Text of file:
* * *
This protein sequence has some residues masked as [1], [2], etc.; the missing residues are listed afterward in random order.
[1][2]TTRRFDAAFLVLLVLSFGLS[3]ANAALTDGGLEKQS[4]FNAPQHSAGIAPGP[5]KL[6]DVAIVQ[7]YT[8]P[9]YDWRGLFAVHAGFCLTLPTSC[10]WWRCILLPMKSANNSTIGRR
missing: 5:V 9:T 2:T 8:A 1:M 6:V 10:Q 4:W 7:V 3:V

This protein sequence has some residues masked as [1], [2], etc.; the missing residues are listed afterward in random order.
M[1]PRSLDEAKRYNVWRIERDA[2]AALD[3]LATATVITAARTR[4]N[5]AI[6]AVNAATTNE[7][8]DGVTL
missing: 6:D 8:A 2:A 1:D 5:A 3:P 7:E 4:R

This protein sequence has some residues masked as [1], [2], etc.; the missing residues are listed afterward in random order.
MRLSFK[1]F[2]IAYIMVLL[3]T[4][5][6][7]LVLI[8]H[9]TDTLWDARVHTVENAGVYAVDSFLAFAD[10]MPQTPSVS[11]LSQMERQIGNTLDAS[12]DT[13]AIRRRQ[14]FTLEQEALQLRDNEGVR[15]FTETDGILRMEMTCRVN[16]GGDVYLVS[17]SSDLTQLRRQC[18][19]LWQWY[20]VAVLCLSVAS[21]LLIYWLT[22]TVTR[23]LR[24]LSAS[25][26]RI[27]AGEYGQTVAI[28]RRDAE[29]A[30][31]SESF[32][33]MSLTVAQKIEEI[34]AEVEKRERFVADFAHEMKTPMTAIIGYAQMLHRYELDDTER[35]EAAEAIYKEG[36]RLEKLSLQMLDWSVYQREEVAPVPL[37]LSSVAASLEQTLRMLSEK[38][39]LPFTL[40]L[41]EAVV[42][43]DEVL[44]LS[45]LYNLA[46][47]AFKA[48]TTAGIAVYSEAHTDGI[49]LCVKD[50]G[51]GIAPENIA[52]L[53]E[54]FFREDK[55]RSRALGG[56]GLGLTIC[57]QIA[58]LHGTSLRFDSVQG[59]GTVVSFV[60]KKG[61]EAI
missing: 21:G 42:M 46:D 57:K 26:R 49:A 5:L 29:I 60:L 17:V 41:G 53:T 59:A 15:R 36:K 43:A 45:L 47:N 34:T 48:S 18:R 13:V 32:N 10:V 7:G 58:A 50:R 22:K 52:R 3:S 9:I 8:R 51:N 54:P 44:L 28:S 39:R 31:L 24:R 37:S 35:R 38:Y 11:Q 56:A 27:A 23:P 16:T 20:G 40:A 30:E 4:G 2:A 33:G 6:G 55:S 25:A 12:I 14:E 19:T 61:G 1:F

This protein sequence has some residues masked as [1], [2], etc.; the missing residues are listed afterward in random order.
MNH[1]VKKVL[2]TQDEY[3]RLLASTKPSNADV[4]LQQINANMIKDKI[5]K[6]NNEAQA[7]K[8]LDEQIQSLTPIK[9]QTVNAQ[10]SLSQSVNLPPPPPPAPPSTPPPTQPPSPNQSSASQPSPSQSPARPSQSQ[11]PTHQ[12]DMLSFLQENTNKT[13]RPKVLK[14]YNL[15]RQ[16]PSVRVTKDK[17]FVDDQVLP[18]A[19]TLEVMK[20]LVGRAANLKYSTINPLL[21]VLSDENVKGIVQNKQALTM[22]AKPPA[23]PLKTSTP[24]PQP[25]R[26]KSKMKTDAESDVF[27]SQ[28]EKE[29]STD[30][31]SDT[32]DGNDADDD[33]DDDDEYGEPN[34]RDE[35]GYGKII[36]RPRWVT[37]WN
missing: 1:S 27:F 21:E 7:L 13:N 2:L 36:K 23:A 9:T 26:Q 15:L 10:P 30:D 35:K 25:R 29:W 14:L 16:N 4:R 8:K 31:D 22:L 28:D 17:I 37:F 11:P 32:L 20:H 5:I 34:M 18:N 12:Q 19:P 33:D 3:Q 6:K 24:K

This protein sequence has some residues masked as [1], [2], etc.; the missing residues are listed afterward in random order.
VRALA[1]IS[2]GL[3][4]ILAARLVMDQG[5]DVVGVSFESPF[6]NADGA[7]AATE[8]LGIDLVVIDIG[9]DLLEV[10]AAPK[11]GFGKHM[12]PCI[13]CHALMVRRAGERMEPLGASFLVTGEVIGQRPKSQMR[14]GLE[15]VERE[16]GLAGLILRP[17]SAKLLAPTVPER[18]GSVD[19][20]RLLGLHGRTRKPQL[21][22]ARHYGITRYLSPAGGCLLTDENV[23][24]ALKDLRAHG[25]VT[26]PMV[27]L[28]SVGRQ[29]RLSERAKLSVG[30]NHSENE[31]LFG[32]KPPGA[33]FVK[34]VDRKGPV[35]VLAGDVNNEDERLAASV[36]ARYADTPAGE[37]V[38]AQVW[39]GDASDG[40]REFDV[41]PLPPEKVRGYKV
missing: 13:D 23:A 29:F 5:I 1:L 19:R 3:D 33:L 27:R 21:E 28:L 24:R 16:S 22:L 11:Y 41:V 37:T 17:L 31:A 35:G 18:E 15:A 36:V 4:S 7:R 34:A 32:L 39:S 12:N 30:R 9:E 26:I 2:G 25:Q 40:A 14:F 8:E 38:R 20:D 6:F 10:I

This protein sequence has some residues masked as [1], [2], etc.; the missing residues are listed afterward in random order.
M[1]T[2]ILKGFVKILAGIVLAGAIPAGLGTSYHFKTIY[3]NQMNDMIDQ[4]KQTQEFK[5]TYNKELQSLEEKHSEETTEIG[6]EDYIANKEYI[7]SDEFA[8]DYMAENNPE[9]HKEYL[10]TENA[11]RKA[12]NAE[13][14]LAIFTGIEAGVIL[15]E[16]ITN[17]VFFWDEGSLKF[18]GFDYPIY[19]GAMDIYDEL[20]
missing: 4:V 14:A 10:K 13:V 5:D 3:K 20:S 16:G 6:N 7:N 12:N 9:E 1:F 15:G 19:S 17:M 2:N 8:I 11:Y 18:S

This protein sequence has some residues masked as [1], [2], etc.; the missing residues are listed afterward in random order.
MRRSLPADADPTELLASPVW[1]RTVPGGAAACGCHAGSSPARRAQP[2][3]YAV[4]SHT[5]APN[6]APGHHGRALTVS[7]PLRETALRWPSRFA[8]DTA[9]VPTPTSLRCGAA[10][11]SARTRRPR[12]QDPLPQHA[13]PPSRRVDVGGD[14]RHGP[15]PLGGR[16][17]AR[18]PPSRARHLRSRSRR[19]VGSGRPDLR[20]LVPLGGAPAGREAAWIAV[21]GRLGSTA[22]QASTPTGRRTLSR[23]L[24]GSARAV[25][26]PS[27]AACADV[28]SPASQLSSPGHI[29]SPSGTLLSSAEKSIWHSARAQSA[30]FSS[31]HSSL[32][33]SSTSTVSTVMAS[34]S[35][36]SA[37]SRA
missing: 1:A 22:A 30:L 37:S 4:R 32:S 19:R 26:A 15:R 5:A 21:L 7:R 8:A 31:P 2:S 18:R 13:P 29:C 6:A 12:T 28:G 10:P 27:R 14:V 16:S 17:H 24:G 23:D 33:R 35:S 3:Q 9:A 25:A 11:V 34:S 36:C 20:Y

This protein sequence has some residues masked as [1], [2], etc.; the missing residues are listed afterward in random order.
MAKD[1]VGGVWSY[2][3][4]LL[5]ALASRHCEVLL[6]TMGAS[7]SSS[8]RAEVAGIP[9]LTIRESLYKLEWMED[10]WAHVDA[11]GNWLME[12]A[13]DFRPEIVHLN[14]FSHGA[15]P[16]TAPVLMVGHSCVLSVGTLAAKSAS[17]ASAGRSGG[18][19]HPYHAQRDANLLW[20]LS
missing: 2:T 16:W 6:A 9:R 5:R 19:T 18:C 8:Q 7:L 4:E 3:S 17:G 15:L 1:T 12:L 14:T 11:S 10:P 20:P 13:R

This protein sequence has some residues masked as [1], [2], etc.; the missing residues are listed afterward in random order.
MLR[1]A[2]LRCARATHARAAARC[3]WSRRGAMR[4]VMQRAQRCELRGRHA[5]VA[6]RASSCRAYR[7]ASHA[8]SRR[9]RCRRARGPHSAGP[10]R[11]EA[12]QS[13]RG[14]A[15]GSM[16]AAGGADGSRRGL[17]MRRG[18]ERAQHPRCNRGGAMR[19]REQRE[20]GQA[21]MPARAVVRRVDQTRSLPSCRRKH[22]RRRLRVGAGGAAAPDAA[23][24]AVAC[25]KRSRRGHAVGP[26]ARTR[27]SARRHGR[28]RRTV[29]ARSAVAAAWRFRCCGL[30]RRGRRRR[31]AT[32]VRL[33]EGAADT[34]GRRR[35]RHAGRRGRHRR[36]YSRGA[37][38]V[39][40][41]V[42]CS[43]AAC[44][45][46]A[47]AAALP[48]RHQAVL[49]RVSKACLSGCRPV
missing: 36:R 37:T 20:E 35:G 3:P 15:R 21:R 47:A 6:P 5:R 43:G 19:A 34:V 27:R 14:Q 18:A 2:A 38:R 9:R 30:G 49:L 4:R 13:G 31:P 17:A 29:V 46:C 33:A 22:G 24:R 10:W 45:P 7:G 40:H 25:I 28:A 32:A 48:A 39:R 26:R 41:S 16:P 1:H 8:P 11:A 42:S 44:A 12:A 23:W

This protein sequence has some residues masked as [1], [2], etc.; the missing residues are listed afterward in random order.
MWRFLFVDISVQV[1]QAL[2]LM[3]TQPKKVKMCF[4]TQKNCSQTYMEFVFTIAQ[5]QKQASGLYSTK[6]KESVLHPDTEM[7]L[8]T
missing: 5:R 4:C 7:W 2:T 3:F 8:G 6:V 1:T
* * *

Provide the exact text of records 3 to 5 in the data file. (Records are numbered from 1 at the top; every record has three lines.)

This protein sequence has some residues masked as [1], [2], etc.; the missing residues are listed afterward in random order.
MRLSFK[1]F[2]IAYIMVLL[3]T[4][5][6][7]LVLI[8]H[9]TDTLWDARVHTVENAGVYAVDSFLAFAD[10]MPQTPSVS[11]LSQMERQIGNTLDAS[12]DT[13]AIRRRQ[14]FTLEQEALQLRDNEGVR[15]FTETDGILRMEMTCRVN[16]GGDVYLVS[17]SSDLTQLRRQC[18][19]LWQWY[20]VAVLCLSVAS[21]LLIYWLT[22]TVTR[23]LR[24]LSAS[25][26]RI[27]AGEYGQTVAI[28]RRDAE[29]A[30][31]SESF[32][33]MSLTVAQKIEEI[34]AEVEKRERFVADFAHEMKTPMTAIIGYAQMLHRYELDDTER[35]EAAEAIYKEG[36]RLEKLSLQMLDWSVYQREEVAPVPL[37]LSSVAASLEQTLRMLSEK[38][39]LPFTL[40]L[41]EAVV[42][43]DEVL[44]LS[45]LYNLA[46][47]AFKA[48]TTAGIAVYSEAHTDGI[49]LCVKD[50]G[51]GIAPENIA[52]L[53]E[54]FFREDK[55]RSRALGG[56]GLGLTIC[57]QIA[58]LHGTSLRFDSVQG[59]GTVVSFV[60]KKG[61]EAI
missing: 21:G 42:M 46:D 57:K 26:R 49:A 5:L 29:I 60:L 17:V 41:G 53:T 59:A 15:R 36:K 43:A 45:L 47:N 34:T 48:S 18:R 13:V 32:N 10:V 7:G 58:A 50:R 22:K 52:R 3:S 9:I 8:R 51:N 54:P 44:L 28:S 39:R 31:L 24:R 37:S 35:R 38:Y 11:Q 56:A 27:A 23:P 16:T 20:G 40:A 30:E 4:G 2:A 33:G 6:G 55:S 25:A 12:I 14:E 19:T 61:G 1:F

This protein sequence has some residues masked as [1], [2], etc.; the missing residues are listed afterward in random order.
MNH[1]VKKVL[2]TQDEY[3]RLLASTKPSNADV[4]LQQINANMIKDKI[5]K[6]NNEAQA[7]K[8]LDEQIQSLTPIK[9]QTVNAQ[10]SLSQSVNLPPPPPPAPPSTPPPTQPPSPNQSSASQPSPSQSPARPSQSQ[11]PTHQ[12]DMLSFLQENTNKT[13]RPKVLK[14]YNL[15]RQ[16]PSVRVTKDK[17]FVDDQVLP[18]A[19]TLEVMK[20]LVGRAANLKYSTINPLL[21]VLSDENVKGIVQNKQALTM[22]AKPPA[23]PLKTSTP[24]PQP[25]R[26]KSKMKTDAESDVF[27]SQ[28]EKE[29]STD[30][31]SDT[32]DGNDADDD[33]DDDDEYGEPN[34]RDE[35]GYGKII[36]RPRWVT[37]WN
missing: 1:S 27:F 21:E 7:L 13:N 2:L 36:K 23:A 9:T 26:Q 15:L 10:P 30:D 35:K 25:R 29:W 14:L 16:N 4:R 8:K 31:D 22:L 28:D 17:I 37:F 11:P 32:L 20:H 5:I 34:M 18:N 12:Q 19:P 33:D 3:Q 6:K 24:K

This protein sequence has some residues masked as [1], [2], etc.; the missing residues are listed afterward in random order.
VRALA[1]IS[2]GL[3][4]ILAARLVMDQG[5]DVVGVSFESPF[6]NADGA[7]AATE[8]LGIDLVVIDIG[9]DLLEV[10]AAPK[11]GFGKHM[12]PCI[13]CHALMVRRAGERMEPLGASFLVTGEVIGQRPKSQMR[14]GLE[15]VERE[16]GLAGLILRP[17]SAKLLAPTVPER[18]GSVD[19][20]RLLGLHGRTRKPQL[21][22]ARHYGITRYLSPAGGCLLTDENV[23][24]ALKDLRAHG[25]VT[26]PMV[27]L[28]SVGRQ[29]RLSERAKLSVG[30]NHSENE[31]LFG[32]KPPGA[33]FVK[34]VDRKGPV[35]VLAGDVNNEDERLAASV[36]ARYADTPAGE[37]V[38]AQVW[39]GDASDG[40]REFDV[41]PLPPEKVRGYKV
missing: 13:D 23:A 29:F 5:I 1:L 19:R 3:D 33:L 27:R 21:E 28:L 24:R 16:S 22:L 11:Y 41:V 37:T 17:L 31:A 35:G 18:E 15:A 36:V 4:S 7:R 34:A 32:L 39:S 12:N 30:R 9:E 26:I 2:G 25:Q 40:A 14:F 8:E 38:R 20:D 6:F 10:I